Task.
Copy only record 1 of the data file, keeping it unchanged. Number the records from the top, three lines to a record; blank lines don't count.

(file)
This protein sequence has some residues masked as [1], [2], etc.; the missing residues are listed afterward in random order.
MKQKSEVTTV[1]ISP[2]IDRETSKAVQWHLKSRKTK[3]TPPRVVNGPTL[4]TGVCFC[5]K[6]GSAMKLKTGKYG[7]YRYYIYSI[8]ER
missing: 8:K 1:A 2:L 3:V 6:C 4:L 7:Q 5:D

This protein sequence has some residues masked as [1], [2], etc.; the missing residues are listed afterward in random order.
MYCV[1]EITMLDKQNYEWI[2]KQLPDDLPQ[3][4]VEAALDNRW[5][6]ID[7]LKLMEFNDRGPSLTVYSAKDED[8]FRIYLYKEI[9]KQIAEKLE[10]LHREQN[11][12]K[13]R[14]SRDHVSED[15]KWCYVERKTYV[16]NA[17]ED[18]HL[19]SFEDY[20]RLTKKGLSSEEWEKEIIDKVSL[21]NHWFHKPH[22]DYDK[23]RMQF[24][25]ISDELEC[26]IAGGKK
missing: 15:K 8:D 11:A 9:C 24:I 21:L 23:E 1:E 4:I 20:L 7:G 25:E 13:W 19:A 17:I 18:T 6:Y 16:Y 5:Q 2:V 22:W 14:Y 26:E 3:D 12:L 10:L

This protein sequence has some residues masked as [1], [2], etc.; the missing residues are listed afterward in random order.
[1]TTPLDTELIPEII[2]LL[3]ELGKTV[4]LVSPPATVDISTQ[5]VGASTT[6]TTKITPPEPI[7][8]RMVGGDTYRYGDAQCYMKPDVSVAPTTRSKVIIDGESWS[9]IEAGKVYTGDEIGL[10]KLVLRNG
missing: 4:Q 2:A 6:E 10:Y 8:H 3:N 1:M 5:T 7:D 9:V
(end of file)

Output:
This protein sequence has some residues masked as [1], [2], etc.; the missing residues are listed afterward in random order.
MKQKSEVTTV[1]ISP[2]IDRETSKAVQWHLKSRKTK[3]TPPRVVNGPTL[4]TGVCFC[5]K[6]GSAMKLKTGKYG[7]YRYYIYSI[8]ER
missing: 8:K 1:A 2:L 3:V 6:C 4:L 7:Q 5:D